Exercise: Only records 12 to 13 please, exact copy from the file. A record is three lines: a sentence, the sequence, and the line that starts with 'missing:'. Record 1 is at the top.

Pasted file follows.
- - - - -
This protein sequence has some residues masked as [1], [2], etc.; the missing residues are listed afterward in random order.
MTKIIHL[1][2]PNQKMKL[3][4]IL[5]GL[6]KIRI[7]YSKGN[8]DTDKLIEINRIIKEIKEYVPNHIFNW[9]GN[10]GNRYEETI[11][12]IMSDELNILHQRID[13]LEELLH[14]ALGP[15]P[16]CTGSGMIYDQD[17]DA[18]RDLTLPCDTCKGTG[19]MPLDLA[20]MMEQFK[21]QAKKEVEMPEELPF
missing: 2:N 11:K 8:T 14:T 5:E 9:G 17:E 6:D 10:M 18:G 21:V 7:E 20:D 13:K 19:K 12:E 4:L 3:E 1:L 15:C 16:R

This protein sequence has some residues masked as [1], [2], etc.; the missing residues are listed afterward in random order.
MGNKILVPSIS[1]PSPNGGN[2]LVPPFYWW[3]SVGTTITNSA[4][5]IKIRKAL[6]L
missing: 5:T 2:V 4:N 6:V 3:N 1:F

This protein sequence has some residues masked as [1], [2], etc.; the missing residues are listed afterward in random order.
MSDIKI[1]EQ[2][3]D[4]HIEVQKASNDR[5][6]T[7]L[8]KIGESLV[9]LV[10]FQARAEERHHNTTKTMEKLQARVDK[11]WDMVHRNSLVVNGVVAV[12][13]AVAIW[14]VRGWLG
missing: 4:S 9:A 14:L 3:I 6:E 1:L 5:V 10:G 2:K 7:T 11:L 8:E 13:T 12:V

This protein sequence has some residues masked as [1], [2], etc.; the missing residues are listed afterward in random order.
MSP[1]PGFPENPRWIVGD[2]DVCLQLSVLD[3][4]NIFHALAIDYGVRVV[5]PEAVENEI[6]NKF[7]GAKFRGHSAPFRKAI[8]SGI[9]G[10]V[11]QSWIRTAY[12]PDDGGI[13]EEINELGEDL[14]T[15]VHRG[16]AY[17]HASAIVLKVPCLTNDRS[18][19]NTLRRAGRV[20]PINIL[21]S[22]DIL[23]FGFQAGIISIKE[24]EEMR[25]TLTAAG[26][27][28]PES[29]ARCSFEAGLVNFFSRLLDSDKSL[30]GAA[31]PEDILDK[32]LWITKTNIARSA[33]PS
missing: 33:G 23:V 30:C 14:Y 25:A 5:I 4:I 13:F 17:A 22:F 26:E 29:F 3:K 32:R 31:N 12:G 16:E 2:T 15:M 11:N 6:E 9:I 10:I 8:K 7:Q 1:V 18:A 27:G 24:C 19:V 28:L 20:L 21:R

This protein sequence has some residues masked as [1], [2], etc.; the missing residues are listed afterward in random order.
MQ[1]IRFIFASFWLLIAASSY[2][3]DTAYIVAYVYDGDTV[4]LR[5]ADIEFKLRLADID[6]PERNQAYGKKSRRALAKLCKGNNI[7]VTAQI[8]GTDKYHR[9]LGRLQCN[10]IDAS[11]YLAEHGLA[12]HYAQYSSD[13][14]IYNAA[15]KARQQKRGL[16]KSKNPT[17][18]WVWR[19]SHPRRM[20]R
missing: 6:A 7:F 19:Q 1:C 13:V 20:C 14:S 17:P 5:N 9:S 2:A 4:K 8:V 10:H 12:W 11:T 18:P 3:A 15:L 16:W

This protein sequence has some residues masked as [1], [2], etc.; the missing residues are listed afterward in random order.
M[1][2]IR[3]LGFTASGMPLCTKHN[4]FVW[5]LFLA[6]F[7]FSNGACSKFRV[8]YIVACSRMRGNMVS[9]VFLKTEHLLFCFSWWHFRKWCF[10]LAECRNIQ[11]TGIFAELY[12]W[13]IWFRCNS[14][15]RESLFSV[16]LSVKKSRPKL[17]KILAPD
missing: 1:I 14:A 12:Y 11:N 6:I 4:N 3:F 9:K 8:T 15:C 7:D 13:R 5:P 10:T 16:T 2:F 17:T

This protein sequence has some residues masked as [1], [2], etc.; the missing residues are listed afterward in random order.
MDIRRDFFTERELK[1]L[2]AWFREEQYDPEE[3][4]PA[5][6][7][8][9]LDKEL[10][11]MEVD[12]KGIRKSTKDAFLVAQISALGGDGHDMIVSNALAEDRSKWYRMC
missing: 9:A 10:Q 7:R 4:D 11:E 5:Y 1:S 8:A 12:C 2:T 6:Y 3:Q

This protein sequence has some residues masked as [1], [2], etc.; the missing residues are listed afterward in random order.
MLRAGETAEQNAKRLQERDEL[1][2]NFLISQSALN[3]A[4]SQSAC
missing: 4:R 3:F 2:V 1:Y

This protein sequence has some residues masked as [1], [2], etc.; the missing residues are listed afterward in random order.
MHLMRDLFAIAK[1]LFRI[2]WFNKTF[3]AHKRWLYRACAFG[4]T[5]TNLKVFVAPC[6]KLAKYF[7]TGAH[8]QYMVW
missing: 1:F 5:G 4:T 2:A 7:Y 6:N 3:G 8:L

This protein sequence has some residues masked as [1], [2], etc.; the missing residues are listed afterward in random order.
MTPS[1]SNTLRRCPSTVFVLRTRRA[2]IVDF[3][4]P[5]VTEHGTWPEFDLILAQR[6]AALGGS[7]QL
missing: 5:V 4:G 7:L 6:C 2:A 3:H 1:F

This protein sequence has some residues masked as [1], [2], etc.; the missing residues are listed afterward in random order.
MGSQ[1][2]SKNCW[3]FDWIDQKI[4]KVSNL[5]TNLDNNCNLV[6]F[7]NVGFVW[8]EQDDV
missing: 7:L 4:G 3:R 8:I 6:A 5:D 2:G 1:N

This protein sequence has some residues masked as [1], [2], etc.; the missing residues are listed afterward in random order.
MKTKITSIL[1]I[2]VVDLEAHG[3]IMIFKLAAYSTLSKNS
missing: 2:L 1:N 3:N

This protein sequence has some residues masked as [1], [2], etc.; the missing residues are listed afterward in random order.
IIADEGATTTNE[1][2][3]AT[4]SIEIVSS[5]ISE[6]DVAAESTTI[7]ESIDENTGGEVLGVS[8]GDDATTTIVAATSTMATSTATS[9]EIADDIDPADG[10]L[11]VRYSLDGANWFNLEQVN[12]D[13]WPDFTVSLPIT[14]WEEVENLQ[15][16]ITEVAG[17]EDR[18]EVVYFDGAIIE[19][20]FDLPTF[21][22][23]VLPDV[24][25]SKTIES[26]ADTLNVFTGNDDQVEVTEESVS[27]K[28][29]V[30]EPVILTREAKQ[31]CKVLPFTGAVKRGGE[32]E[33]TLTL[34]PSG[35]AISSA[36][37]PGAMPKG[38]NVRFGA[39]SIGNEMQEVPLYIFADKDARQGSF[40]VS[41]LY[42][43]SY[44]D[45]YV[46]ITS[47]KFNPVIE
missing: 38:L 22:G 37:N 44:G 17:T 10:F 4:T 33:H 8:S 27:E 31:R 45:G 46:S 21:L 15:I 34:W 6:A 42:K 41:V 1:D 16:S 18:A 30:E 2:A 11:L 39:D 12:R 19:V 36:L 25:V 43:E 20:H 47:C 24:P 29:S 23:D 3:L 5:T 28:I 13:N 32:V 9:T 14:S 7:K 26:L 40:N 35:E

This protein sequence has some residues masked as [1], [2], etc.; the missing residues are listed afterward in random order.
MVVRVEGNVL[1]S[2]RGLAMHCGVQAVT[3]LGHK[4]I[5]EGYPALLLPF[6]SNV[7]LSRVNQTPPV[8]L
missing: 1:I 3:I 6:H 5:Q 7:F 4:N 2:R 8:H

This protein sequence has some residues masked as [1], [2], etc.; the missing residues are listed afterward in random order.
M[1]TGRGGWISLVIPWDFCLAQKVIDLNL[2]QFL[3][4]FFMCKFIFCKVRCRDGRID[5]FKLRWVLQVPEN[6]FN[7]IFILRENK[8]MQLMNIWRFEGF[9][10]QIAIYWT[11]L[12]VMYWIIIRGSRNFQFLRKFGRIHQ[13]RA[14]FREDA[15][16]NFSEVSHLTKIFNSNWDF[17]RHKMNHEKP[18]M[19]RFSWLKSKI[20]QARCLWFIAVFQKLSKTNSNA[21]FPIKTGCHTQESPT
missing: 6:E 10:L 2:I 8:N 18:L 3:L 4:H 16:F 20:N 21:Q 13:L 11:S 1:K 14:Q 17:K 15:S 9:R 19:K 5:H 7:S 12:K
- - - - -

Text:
This protein sequence has some residues masked as [1], [2], etc.; the missing residues are listed afterward in random order.
MKTKITSIL[1]I[2]VVDLEAHG[3]IMIFKLAAYSTLSKNS
missing: 2:L 1:N 3:N

This protein sequence has some residues masked as [1], [2], etc.; the missing residues are listed afterward in random order.
IIADEGATTTNE[1][2][3]AT[4]SIEIVSS[5]ISE[6]DVAAESTTI[7]ESIDENTGGEVLGVS[8]GDDATTTIVAATSTMATSTATS[9]EIADDIDPADG[10]L[11]VRYSLDGANWFNLEQVN[12]D[13]WPDFTVSLPIT[14]WEEVENLQ[15][16]ITEVAG[17]EDR[18]EVVYFDGAIIE[19][20]FDLPTF[21][22][23]VLPDV[24][25]SKTIES[26]ADTLNVFTGNDDQVEVTEESVS[27]K[28][29]V[30]EPVILTREAKQ[31]CKVLPFTGAVKRGGE[32]E[33]TLTL[34]PSG[35]AISSA[36][37]PGAMPKG[38]NVRFGA[39]SIGNEMQEVPLYIFADKDARQGSF[40]VS[41]LY[42][43]SY[44]D[45]YV[46]ITS[47]KFNPVIE
missing: 38:L 22:G 37:N 44:G 17:T 10:F 4:T 33:H 8:S 27:E 31:R 45:G 46:S 21:L 15:I 34:W 6:A 42:K 41:V 1:D 16:S 18:A 30:E 2:A 11:L 39:D 12:R 19:V 36:L 25:V 43:E 20:H 47:C 24:P 29:S 23:D 3:L 5:T 28:I 13:N 32:V 9:T 14:S 7:K 26:L 40:N 35:E